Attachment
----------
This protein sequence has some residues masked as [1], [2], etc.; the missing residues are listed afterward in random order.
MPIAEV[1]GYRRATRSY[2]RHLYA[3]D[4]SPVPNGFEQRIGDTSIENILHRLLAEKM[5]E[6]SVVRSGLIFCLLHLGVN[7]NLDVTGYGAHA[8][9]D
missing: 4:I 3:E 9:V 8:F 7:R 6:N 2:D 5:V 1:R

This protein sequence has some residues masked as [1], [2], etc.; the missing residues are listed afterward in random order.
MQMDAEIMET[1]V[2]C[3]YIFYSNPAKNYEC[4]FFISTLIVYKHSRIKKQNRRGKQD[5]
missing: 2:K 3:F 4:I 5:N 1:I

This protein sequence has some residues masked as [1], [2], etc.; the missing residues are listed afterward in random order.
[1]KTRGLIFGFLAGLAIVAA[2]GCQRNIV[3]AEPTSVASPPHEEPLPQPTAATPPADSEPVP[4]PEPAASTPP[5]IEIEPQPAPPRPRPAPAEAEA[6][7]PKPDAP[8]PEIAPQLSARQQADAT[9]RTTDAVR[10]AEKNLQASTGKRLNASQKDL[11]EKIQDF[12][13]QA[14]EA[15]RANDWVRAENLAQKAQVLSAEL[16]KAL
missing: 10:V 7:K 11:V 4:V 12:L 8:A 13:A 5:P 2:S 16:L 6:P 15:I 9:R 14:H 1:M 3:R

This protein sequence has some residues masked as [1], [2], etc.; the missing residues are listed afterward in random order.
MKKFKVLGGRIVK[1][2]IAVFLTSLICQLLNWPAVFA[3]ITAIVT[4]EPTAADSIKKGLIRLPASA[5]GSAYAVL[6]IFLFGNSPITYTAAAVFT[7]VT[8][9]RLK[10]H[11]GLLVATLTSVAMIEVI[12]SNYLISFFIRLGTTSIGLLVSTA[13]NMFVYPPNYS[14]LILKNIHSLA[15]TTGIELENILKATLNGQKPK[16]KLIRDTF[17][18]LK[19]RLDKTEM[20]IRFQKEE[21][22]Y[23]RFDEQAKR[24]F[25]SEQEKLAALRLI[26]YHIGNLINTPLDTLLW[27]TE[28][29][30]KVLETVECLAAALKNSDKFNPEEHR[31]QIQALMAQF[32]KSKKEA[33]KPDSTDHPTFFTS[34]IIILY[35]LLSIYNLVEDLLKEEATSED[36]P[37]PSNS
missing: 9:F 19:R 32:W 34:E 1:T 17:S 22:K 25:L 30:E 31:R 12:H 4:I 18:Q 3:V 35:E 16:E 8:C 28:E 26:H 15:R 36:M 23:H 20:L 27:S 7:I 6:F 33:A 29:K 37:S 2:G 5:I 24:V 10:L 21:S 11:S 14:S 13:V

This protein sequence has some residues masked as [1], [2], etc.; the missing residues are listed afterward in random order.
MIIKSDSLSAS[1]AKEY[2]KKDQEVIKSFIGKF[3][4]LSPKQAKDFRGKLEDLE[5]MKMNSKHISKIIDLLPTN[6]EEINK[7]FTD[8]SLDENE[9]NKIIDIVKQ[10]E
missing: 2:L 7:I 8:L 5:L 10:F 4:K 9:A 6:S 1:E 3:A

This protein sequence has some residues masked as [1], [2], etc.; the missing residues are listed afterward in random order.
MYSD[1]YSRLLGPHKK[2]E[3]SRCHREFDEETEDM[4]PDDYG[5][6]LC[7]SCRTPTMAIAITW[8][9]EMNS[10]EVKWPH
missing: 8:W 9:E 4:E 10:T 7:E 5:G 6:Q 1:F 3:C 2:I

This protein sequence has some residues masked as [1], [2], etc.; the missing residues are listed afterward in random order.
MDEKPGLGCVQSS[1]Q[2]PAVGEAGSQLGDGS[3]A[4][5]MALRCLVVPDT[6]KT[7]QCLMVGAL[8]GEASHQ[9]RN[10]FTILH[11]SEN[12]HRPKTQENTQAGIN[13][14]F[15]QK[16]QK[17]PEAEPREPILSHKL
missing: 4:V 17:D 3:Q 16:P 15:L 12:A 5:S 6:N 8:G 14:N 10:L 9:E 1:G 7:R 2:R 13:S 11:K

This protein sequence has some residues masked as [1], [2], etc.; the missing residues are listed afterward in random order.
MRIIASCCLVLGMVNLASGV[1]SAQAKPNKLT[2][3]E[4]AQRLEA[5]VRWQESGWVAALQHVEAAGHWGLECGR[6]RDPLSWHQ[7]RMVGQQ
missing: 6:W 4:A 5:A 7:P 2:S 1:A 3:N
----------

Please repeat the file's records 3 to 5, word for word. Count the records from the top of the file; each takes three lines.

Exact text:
This protein sequence has some residues masked as [1], [2], etc.; the missing residues are listed afterward in random order.
[1]KTRGLIFGFLAGLAIVAA[2]GCQRNIV[3]AEPTSVASPPHEEPLPQPTAATPPADSEPVP[4]PEPAASTPP[5]IEIEPQPAPPRPRPAPAEAEA[6][7]PKPDAP[8]PEIAPQLSARQQADAT[9]RTTDAVR[10]AEKNLQASTGKRLNASQKDL[11]EKIQDF[12][13]QA[14]EA[15]RANDWVRAENLAQKAQVLSAEL[16]KAL
missing: 10:V 7:K 11:V 4:V 12:L 8:A 13:A 5:P 2:S 16:L 6:P 15:I 9:R 14:H 1:M 3:R

This protein sequence has some residues masked as [1], [2], etc.; the missing residues are listed afterward in random order.
MKKFKVLGGRIVK[1][2]IAVFLTSLICQLLNWPAVFA[3]ITAIVT[4]EPTAADSIKKGLIRLPASA[5]GSAYAVL[6]IFLFGNSPITYTAAAVFT[7]VT[8][9]RLK[10]H[11]GLLVATLTSVAMIEVI[12]SNYLISFFIRLGTTSIGLLVSTA[13]NMFVYPPNYS[14]LILKNIHSLA[15]TTGIELENILKATLNGQKPK[16]KLIRDTF[17][18]LK[19]RLDKTEM[20]IRFQKEE[21][22]Y[23]RFDEQAKR[24]F[25]SEQEKLAALRLI[26]YHIGNLINTPLDTLLW[27]TE[28][29][30]KVLETVECLAAALKNSDKFNPEEHR[31]QIQALMAQF[32]KSKKEA[33]KPDSTDHPTFFTS[34]IIILY[35]LLSIYNLVEDLLKEEATSED[36]P[37]PSNS
missing: 9:F 19:R 32:W 34:E 1:T 17:S 22:K 25:L 30:E 31:R 12:H 4:I 18:Q 3:V 35:E 16:E 8:C 28:E 26:H 15:R 36:M 23:H 20:L 27:S 7:I 6:F 33:A 29:K 37:S 2:G 5:I 24:V 10:L 21:S 11:S 14:S 13:V

This protein sequence has some residues masked as [1], [2], etc.; the missing residues are listed afterward in random order.
MIIKSDSLSAS[1]AKEY[2]KKDQEVIKSFIGKF[3][4]LSPKQAKDFRGKLEDLE[5]MKMNSKHISKIIDLLPTN[6]EEINK[7]FTD[8]SLDENE[9]NKIIDIVKQ[10]E
missing: 2:L 7:I 8:L 5:L 10:F 4:K 9:A 6:S 1:E 3:A